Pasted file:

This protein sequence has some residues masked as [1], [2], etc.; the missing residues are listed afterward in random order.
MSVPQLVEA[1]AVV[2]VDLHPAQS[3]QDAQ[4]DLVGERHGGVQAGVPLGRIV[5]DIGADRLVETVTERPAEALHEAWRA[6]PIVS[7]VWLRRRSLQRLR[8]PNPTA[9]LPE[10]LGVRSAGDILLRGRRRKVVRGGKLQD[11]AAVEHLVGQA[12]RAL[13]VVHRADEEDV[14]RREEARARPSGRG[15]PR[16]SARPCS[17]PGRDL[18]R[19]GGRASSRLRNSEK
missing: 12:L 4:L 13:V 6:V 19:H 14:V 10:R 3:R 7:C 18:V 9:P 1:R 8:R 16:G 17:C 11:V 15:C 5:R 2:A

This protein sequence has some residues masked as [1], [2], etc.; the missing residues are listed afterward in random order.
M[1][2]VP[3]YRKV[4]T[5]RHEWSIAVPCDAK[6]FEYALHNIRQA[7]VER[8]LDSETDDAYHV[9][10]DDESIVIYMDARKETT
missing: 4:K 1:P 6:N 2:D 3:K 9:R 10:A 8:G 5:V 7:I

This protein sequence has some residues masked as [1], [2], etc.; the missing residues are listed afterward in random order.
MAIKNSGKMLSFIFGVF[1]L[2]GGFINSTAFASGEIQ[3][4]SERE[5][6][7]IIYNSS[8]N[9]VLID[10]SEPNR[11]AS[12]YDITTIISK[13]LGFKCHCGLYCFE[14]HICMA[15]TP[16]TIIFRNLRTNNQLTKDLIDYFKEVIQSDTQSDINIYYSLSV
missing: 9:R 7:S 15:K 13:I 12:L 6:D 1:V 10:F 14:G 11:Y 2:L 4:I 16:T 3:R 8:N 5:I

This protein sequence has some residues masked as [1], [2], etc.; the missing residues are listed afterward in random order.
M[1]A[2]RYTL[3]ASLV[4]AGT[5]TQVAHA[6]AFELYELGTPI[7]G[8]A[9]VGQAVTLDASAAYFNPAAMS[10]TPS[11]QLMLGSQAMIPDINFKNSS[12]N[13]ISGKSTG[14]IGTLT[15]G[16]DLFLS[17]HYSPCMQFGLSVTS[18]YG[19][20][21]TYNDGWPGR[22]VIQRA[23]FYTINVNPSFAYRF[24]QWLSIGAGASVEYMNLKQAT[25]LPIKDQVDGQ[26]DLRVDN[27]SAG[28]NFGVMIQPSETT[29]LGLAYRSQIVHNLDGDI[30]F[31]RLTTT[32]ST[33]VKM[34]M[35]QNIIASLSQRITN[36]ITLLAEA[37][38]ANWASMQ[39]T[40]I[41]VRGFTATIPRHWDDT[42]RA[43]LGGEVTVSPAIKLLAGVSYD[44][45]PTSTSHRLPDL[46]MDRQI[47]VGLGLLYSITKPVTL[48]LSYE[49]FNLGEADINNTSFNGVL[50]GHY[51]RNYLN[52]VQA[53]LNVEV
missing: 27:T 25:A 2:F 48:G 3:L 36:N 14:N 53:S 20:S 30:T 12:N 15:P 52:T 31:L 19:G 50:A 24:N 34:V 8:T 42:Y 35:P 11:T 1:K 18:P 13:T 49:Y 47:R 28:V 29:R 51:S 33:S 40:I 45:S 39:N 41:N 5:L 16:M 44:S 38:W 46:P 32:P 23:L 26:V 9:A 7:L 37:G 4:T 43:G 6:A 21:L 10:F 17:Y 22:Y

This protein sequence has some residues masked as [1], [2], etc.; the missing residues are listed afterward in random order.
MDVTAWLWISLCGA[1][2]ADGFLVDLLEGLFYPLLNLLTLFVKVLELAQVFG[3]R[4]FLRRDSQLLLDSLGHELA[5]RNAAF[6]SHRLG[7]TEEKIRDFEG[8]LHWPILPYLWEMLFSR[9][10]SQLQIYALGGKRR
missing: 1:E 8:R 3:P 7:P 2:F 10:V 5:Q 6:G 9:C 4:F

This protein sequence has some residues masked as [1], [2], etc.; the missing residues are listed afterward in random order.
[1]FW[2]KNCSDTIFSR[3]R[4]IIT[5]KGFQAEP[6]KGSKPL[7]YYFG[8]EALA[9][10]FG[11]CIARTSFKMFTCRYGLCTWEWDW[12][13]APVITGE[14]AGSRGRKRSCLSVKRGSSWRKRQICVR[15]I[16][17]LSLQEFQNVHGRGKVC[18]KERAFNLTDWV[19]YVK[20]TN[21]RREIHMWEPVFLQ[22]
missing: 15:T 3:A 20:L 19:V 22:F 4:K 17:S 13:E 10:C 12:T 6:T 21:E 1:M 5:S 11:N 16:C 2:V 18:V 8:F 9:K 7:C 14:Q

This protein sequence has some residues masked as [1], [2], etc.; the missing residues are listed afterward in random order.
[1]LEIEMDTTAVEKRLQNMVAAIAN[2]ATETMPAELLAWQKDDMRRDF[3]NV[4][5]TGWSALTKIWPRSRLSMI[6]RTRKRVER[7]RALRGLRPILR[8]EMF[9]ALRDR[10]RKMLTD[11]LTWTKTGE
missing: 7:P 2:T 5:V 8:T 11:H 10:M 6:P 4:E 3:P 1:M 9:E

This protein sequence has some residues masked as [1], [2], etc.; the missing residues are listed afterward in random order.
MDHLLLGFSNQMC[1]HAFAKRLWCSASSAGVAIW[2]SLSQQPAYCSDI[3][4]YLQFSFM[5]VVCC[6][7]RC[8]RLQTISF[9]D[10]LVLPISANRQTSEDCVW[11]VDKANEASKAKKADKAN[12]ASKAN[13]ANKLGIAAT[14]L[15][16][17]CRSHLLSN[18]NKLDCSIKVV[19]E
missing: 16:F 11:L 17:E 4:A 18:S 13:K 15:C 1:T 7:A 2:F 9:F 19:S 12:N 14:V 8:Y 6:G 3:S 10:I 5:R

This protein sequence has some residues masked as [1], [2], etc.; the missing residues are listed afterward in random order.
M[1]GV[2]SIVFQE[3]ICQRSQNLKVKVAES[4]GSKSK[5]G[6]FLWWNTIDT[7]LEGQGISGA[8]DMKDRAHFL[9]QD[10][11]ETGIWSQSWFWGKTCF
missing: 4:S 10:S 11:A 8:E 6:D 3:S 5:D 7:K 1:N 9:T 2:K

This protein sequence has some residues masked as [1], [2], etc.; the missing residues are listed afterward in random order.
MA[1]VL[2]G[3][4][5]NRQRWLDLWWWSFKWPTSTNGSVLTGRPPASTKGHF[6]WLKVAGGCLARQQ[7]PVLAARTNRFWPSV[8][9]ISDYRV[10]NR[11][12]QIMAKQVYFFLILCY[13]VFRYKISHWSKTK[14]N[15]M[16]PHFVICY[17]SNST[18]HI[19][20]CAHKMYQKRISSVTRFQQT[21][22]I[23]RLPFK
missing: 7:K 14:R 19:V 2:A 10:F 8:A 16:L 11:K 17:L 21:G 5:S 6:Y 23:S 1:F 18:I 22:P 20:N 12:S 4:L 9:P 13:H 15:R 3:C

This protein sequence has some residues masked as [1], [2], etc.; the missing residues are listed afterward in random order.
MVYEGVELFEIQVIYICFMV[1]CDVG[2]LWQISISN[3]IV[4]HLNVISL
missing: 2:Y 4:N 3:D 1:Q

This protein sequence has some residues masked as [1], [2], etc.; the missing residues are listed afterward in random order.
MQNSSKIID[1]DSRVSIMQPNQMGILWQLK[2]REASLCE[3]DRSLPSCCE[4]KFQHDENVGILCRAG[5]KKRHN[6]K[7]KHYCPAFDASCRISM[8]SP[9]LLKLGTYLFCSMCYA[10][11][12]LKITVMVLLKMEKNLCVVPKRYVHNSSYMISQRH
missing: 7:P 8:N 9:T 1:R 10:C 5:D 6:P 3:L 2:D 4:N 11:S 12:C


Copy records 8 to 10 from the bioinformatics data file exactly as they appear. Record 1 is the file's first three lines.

This protein sequence has some residues masked as [1], [2], etc.; the missing residues are listed afterward in random order.
MDHLLLGFSNQMC[1]HAFAKRLWCSASSAGVAIW[2]SLSQQPAYCSDI[3][4]YLQFSFM[5]VVCC[6][7]RC[8]RLQTISF[9]D[10]LVLPISANRQTSEDCVW[11]VDKANEASKAKKADKAN[12]ASKAN[13]ANKLGIAAT[14]L[15][16][17]CRSHLLSN[18]NKLDCSIKVV[19]E
missing: 16:F 11:L 17:E 4:A 18:S 13:K 15:C 1:T 7:A 2:F 9:F 19:S 12:N 14:V 8:Y 6:G 3:S 10:I 5:R

This protein sequence has some residues masked as [1], [2], etc.; the missing residues are listed afterward in random order.
M[1]GV[2]SIVFQE[3]ICQRSQNLKVKVAES[4]GSKSK[5]G[6]FLWWNTIDT[7]LEGQGISGA[8]DMKDRAHFL[9]QD[10][11]ETGIWSQSWFWGKTCF
missing: 4:S 10:S 11:A 8:E 6:D 3:S 5:D 7:K 1:N 9:T 2:K

This protein sequence has some residues masked as [1], [2], etc.; the missing residues are listed afterward in random order.
MA[1]VL[2]G[3][4][5]NRQRWLDLWWWSFKWPTSTNGSVLTGRPPASTKGHF[6]WLKVAGGCLARQQ[7]PVLAARTNRFWPSV[8][9]ISDYRV[10]NR[11][12]QIMAKQVYFFLILCY[13]VFRYKISHWSKTK[14]N[15]M[16]PHFVICY[17]SNST[18]HI[19][20]CAHKMYQKRISSVTRFQQT[21][22]I[23]RLPFK
missing: 7:K 14:R 19:V 2:A 10:F 8:A 16:L 11:K 17:L 21:G 5:S 6:Y 23:S 1:F 18:I 22:P 20:N 12:S 4:L 9:P 13:H 15:R 3:C